The grouper gag life cycle in the northeastern Gulf of Mexico (Fig. 5, below) is complex. Adults live on offshore reefs. In late winter, they gather on the shelf edge (50 - 120 m deep) to spawn in isolated aggregations. Males remain on these sites year round. Outside of the spawning season, females move between aggregation sites and shallower reefs. The larvae spend about 6 weeks in the plankton and during this phase are passively transported from the shelf edge to inshore seagrass beds, where they metamorphose into benthic juveniles. Their survival is high and growth is rapid because the seagrass habitat provides shelter and abundant food in the form of small crustaceans and fish (Koenig and Coleman, 1998). After 6 months, the juveniles migrate to shallow reefs, where they live for several years before joining the offshore adult population.

Among the keys to a species' population biology, and thus its management, is a knowledge of the causes of variability in the growth rates of its members during ontogeny. Although studies of gag biology (Collins et al., 1987; Keener et al. 1988; Ross and Moser, 1995; Koenig and Coleman, 1998; Stelcheck et al., 2003; Fitzhugh et al., 2003; Renan et al., 2006) have revealed much, little is known about the effects of weather on growth rates. Because early juvenile gag live in water that is < 2 m deep, they will be exposed to local weather, particularly to variation in atmospheric temperature and to variation in salinity caused by local and regional precipitation. Temperature and salinity are biologically important variables and can be expected to influence growth rates. For example, because growth rates generally increase with temperature, we expect that individuals exposed to warmer temperatures during a particular phase of development will grow faster if the effects of weather are important relative to other sources of variability. Weather could also influence the diet of early juveniles because of its effects on the success of prey populations. One of our goals is to assess the importance of variation in local weather conditions on variation in growth rate and in diet of early juvenile gag as they develop in seagrass meadows of the northeastern Gulf of Mexico.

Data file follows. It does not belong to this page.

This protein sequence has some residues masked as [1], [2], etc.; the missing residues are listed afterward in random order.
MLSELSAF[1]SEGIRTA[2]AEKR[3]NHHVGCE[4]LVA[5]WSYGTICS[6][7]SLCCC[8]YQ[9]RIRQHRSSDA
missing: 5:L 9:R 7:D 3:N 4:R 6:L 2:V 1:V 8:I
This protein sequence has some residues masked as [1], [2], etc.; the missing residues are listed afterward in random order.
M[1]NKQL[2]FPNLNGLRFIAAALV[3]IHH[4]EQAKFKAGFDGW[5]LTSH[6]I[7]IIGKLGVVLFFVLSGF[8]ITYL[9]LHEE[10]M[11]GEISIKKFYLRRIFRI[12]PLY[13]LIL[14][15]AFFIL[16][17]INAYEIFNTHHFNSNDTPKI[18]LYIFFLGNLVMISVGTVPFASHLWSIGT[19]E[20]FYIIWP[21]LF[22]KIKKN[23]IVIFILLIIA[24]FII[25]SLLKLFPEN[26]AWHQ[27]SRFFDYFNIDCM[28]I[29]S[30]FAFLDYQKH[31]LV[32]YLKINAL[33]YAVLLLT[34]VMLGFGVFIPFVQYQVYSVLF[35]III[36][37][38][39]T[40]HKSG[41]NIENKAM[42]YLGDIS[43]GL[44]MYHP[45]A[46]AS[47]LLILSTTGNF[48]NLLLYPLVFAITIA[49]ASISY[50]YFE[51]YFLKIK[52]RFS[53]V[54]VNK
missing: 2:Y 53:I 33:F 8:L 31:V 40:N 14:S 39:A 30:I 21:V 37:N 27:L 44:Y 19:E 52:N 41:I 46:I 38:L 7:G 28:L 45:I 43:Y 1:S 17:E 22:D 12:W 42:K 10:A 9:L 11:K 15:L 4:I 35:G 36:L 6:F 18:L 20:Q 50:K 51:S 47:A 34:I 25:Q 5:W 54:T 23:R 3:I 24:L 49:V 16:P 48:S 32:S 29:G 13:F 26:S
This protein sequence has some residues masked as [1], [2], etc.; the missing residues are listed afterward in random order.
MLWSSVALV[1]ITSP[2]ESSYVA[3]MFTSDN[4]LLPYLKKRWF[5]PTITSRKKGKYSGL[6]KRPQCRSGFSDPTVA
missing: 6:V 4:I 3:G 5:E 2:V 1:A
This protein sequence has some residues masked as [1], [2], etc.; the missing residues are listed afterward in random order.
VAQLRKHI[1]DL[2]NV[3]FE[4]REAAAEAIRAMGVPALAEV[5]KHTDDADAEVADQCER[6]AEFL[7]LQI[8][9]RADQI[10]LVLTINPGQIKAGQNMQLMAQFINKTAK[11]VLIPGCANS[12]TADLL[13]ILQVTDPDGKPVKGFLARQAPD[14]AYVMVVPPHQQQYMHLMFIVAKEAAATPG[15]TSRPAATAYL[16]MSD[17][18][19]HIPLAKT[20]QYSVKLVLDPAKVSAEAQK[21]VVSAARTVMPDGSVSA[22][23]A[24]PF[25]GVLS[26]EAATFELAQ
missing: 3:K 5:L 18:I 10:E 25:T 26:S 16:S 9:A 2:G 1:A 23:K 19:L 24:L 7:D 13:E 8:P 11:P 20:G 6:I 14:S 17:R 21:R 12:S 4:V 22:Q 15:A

The project will also for the first time generate a database of Dissolved Organic Carbon (DOC) and Nitrogen (DON) concentrations and their dynamics in the northern Gulf of Mexico. So far, such a database is missing. DON, DOC, and inorganic nutrient data are essential for the interpretation and prediction of production processes in the water column and at the sea floor and for the assessment of the cycles of organic matter and nutrients on the shelf. The data produced by this project provide fundamental data that are central for modeling efforts, interpretation of satellite data, prediction of red tides and reference data for future projects monitoring, e.g., eutrophication of the Gulf coast.

This project will also produce the first characterization of faunal communities in seagrass beds across the spatial extent of the BBR. The patterns from the project will likely produce additional questions about the processes that are driving them, which will be amendable to experimentation. We will also incorporate these region-wide data from seagrass beds with data from our proposed work (Year 3) to investigate the secondary nursery role of shallow reefs. Ontogenetic movements of animals and habitat coupling are common in both other marine and terrestrial systems and our work will therefore be of keen interest to ecologists working elsewhere.